Wednesday, 10 August 2011

How to make jam

It’s easy to be nostalgic about jam.

As a staple of childhood picnics, jam sandwiches and tarts trigger memories of lazy summer days and as grown-ups, what better way to start a summer weekend than a huge hunk of toasted sourdough slathered with a generous helping of homemade jam.

Making your own jam is delicious and satisfying. At this time of year, the British countryside provides us with plenty of soft fruit; raspberries, gooseberries and plums are all ready to be picked and the blackberries are ripening early too! If you’ve grown fruit yourself, there’s hopefully enough for a jar or two of sticky jam to preserve that sunny feeling for months to come. And if you haven’t grown your own, there’s plenty of fruit available to be foraged and a wide variety available at farmer’s markets.

Jam has rather unjustly developed a reputation for being difficult to make at home but if you follow the instructions below, it should be easy peasy.

Here’s an easy recipe for a rich greengage (plum) Jam which I made with fruit found by the River Arun:

1kg greengages

1 kg Sugar

Juice of 1 lemon

Small knob of butter

Around 4 clean jam jars.

1. In preparation for your wrinkle test, put a small plate into the freezer.

2. Sterilise your jars by boiling in water then leaving to air dry, making sure you don’t touch them with your hands. Making jam is an excellent way of reusing glass jars.

3. Wash your greengages and pat them dry with kitchen paper. Be careful, some may be squishy.

4. Remove the stones

5. Put the fruit and lemon juice into a pan, heat very gently and stir lightly. Soon the juices will start to run and the greengages will become tender. Mash a little with a potato masher and ensure the fruit is suitably softened as the introduction of the sugar will begin to harden them.

6. Add the sugar and continue to warm very gently. The sugar needs to dissolve completely else you’ll get little crystals forming and your jam will be crunchy. Add a tiny amount of butter, around the size of a thumbnail. This will reduce the froth on the top of your jam.

7. Once the sugar has dissolved and the butter is mixed in, you can bring the jam to a rapid boil, stirring frequently. Pectin starts to react at 104 degrees and your jam will take between 6 and 10 minutes to reach the setting point so as soon as the jam has begun to boil, start timing. After 6 minutes you can do your first wrinkle test to check whether the jam has set.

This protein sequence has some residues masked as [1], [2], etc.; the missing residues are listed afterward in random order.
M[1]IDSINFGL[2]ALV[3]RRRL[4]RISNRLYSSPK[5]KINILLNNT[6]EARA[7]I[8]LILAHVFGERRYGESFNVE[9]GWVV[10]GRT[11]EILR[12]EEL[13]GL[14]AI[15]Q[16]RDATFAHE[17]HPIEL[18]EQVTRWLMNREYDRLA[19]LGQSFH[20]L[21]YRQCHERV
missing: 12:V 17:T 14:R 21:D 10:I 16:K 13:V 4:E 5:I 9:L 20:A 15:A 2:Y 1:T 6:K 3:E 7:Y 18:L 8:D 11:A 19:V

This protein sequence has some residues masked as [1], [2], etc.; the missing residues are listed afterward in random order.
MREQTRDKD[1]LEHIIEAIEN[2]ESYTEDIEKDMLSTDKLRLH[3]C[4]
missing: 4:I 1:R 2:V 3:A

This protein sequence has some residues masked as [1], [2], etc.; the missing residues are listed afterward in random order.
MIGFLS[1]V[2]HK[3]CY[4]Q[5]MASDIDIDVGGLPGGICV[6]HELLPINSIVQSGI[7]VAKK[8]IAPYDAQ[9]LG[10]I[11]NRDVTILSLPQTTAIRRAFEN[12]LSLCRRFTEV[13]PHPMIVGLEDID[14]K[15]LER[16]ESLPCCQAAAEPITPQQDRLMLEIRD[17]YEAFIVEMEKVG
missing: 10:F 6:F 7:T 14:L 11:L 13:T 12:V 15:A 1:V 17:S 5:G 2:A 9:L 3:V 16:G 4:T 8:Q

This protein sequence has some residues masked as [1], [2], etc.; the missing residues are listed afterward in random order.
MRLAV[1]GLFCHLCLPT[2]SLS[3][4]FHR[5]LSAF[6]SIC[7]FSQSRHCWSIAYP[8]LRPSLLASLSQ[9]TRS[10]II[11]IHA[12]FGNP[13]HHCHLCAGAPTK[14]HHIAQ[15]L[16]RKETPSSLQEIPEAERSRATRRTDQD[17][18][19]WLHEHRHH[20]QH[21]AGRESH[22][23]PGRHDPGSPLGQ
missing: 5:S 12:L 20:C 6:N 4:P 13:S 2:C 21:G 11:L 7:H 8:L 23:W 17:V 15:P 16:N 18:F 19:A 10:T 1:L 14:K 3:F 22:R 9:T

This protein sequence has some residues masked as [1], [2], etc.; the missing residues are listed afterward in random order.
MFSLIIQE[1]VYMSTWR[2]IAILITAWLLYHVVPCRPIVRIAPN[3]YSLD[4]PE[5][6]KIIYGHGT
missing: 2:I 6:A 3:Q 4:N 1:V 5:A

8. Remove the pan from the heat and drop a teaspoon of jam onto your cooled plate. Leave for around 30 seconds then lightly push the little puddle of jam with a finger. If the jam wrinkles, the setting point has been reached, if not, return the pan to the boil and try again in another 90 seconds or so.

9. Once your wrinkle test is positive, remove the pan from the heat and skim the froth off the surface with a metal spoon. Allow to cool for 15 minutes then pour into the warm, sterilised jars. You can fill right to the top as the jam will shrink very slightly upon cooling. Cover with wax discs and cellophane or tightly screw on your lids and leave to cool overnight.

10. Once the jars have cooled, label with the date and decorate as you wish; think doilies, pretty fabrics and brightly coloured ribbons.

11. You can freeze your jam or it will keep in the fridge for around 3 weeks, although you’ll discover that it will never last that long!

Now have fun! Experiment with whatever fruit you can find! Jam sandwiches fuelled our outdoor adventures when we were little, so be adventurous now. Mix up flavours: peach and raspberry are a smashing combination or you could even try adding some herbs or spices; apricot and cardamom make an unusual mix, or perhaps raspberry and basil. Be creative!

TIP: Rather than immediately making jam with a glut of summer fruit, freeze the fruit straight after picking and make jam at a later date. It will taste infinitely better and you can make it up on a rainy day rather than in the summertime when you should be outside making the most of the weather!

TIP: If you continue to have trouble getting your jam to set, consider the following:

· Make sure your fruit is dried thoroughly after washing to keep excess water to a minimum.

· Add some lemon peel to your recipe along with the lemon juice; citrus peel contains a very high concentration of pectin.

· Try using Jam Sugar which contains added pectin (NB. this is different to Preserving Sugar which has no added pectin but is made of larger sugar crystals to help reduce froth).

TIP: It’s the pectin, a natural gelling agent in the fruit, which causes the jelly-like consistency of the jam. Pectin levels differ between fruits so be aware of this when choosing your flavours. Apples, plums, raspberries, gooseberries and citrus fruits are all high in pectin so mix these with lower pectin varieties. The allotment website have a summary of pectin levels here. And never mind if you still can’t get the consistency right, runny jam makes a fabulous sauce for ice cream!

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